Whether you're stuck home or not, you're probably always glued to your phone. Did you know that your phone is three times dirtier than a toilet seat? If you aren't disinfecting your phone on a regular basis, it's about time you start. To clean your phone, power it off, spray a bit of 70% isopropyl alcohol onto a microfiber cloth, and wipe your entire phone clean. For a thorough scrub down, take a cotton swab, dampen it with a bit of alcohol, and gently dab it over the earpiece, charger ports, and speakers. To keep it clean, make sure you wash your hands regularly.
What you'll need: chlorine bleach, water
Yup, germs can spread through laundry, so it's important to disinfect your dirty clothes. In fact, an average person has about one-tenth of a gram of fecal matter in his or her underwear (we know, gross), and in case you didn't know, a single gram of fecal matter contains millions of viruses. To disinfect, add ¾ cup of chlorine bleach to your bleach-safe laundry. If you've got colored pieces, oxygen bleach (or color-safe bleach) is also a good alternative to disinfect dirty clothes.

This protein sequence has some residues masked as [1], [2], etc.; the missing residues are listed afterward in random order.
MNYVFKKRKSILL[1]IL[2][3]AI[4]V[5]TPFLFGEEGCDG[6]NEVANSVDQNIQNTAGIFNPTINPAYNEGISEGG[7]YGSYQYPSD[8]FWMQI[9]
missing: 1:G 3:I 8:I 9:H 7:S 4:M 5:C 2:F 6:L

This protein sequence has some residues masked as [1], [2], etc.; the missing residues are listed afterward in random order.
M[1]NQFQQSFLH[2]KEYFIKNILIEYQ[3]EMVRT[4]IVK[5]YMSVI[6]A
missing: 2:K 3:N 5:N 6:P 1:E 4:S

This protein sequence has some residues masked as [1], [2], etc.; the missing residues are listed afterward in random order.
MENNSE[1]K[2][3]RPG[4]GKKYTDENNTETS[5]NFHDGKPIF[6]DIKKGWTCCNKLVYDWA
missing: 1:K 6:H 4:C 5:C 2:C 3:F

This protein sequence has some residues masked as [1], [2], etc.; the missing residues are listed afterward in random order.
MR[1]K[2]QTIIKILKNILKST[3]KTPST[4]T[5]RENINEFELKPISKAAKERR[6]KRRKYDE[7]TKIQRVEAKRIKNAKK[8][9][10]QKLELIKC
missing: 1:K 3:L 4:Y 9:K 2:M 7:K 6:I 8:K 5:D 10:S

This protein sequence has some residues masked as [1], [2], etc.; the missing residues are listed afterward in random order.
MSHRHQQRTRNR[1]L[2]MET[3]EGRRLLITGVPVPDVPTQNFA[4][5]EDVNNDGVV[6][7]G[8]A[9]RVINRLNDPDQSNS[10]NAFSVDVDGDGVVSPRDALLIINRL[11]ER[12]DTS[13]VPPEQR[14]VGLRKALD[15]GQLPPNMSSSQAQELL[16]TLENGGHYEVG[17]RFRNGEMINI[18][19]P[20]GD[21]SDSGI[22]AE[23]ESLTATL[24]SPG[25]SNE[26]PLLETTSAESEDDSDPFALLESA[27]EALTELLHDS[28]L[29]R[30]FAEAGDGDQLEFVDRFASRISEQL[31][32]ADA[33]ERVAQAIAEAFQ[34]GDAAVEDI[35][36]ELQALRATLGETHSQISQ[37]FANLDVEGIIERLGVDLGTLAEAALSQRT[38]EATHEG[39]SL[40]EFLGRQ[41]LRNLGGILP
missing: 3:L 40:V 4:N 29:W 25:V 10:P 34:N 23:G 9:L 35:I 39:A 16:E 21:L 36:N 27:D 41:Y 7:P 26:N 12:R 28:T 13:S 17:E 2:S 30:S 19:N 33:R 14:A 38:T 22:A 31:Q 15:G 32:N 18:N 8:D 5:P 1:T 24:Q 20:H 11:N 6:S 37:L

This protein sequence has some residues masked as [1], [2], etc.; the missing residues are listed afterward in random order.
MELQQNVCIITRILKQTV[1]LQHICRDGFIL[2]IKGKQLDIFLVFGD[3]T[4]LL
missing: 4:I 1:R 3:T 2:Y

What you'll need: disinfecting wipes, lint-free cloth, dishwashing liquid, compressed air
You might not think about it much, but your laptop's keyboard is actually 20,000 dirtier than a toilet seat. Yup, go ahead and reach out for those disinfecting wipes and get to cleaning—but make sure your laptop's off first. To clean your laptop, start by mixing a bit of dishwashing liquid into a bowl of warm water. Then, take your lint-free cloth, dip it into the mixture, and wipe your laptop's lid and bottom panel. Rinse your cloth with clean water, then wipe the surface again. Then, get a dry cloth and wipe your laptop down a third time to avoid water streaks. To clean your keyboard, you'll need a can of compressed air to remove crumbs and other grime stuck beneath the keys. Then, take your disinfecting wipes and dab over the keys.
What you'll need: microfiber cloth
There's a good chance you use your tablet everywhere you go, whether you're lounging in the living room or, you know, dropping a deuce. So, you shouldn't be surprised that your tablet's screen has got a lot of nasties-in fact, it might even contain "hazardous" levels of bacteria that can make you sick. It's easy to clean your tablet on a regular basis. Just take a micro-fiber cloth and gently wipe around until your tablet is free from fingerprints and other grime. You can also use a damp cloth for stubborn stains and marks-just make sure to wipe it down with a clean, dry cloth to avoid moisture seeping into the tablet.